Surge (2020)

They say you only get one chance to make a good first impression. This is very true (maybe only for me) when it comes to actors. It doesn’t matter how many serious films Olivia Coleman is in, I will always see her as Sophie from Peep Show. That kind of thing hit this film HARD, I know Ben Whishaw is a great actor, with a tremendous filmography. But to me he will always be Pingu from Nathan Barley, or Paddington. This is an action film, and to have the shadow of Paddington loom over it means the film is a strange watch.

Strange, but interesting. There are moments where nothing happens, which can be dull as hell to watch. In reality it’s strangely enthralling. It’s like watching a car crash in super slow motion. You know something awful is going to happen, and you know what it will be, but despite knowing it won’t be happening yet, you still can’t turn away, you want to watch every single second unfold in front of you.

I’m still not sure what I thought of it to be honest. It’s not an easy watch, but it’s not supposed to be. For some reason it feels almost voyeuristic. It kind of feels like you’re not watching a film, but like someone has just got their phone out and started to film a guy having a breakdown. That gritty invasive style won’t be for everybody, and some people will really love it. It’s the kind of style which splits reviewer ratings to either be 9/10 or 1/10, or somehow both at the same time.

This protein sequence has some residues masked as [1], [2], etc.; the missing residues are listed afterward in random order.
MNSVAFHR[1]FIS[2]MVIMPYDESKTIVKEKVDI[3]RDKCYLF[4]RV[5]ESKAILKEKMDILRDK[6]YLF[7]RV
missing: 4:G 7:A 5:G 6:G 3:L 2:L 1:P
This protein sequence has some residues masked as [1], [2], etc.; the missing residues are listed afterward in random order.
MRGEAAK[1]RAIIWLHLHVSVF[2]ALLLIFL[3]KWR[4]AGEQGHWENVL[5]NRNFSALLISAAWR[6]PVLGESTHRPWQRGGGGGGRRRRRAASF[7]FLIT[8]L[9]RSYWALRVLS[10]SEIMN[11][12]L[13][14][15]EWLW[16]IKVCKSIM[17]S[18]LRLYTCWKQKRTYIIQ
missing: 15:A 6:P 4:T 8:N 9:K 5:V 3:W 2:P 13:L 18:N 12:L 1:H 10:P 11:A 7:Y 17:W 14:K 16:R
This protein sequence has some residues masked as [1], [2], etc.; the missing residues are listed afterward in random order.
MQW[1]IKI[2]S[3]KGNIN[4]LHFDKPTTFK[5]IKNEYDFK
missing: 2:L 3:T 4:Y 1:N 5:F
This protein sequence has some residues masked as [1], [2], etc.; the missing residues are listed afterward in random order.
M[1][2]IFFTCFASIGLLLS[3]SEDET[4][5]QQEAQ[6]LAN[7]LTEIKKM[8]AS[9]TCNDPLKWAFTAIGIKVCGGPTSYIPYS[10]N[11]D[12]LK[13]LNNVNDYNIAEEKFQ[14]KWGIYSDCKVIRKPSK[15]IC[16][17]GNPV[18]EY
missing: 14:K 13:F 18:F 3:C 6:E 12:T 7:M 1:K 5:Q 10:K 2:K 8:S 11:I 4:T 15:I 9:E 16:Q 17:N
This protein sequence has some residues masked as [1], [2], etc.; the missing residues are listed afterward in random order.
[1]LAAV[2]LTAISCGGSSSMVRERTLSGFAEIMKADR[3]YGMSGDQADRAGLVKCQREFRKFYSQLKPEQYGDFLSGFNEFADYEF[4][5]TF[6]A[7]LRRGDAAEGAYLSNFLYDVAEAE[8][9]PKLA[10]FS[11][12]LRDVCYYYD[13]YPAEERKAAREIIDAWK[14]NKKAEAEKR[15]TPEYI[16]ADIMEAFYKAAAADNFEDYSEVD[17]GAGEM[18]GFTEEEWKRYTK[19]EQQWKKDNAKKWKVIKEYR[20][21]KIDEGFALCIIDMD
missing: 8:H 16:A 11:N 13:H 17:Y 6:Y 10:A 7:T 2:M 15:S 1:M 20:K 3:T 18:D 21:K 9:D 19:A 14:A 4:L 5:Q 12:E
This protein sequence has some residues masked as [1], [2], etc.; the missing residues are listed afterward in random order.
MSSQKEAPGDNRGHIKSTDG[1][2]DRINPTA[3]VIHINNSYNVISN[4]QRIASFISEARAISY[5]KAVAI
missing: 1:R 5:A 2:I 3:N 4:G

I’m not even sure whether I can recommend this. It’s unrelentingly brutal. But not in a “everybody is in constant physical pain” way, more, like the universe itself is painful to live in. Part of that is due to the directing, this is the first feature-length film directed by Aneil Karia, and he does it brilliantly. The script? Not so much, there are too many moments where you are just kind of bored. I feel it could have done with either being cut down, or by adding moments where stuff happens to keep you interested. It depends too heavily on the performances and the directing, if it wasn’t for that it would sink without a trace. Thankfully the performances are great. Whishaw is intense as hell, worlds away from the cuddliness of Paddington or the the knowledge of Q. I just wish the world was as good as his character. It’s fascinating as a character study, to watch someone get broken and get constantly criticised (at one point, for swallowing too loudly) until he eventually just snaps. It’s a character that’s deserving of much more captivating story.

So should you watch this? I’m still not sure to be honest, I’d say watch it if you get a chance, but no need to seek it out. Shame as from a technical standpoint it is great, but it’s lacking so much from a storytelling perspective. Put it this way: I would much rather listen to a soundscape based on this film, than I would read a book adaptation.

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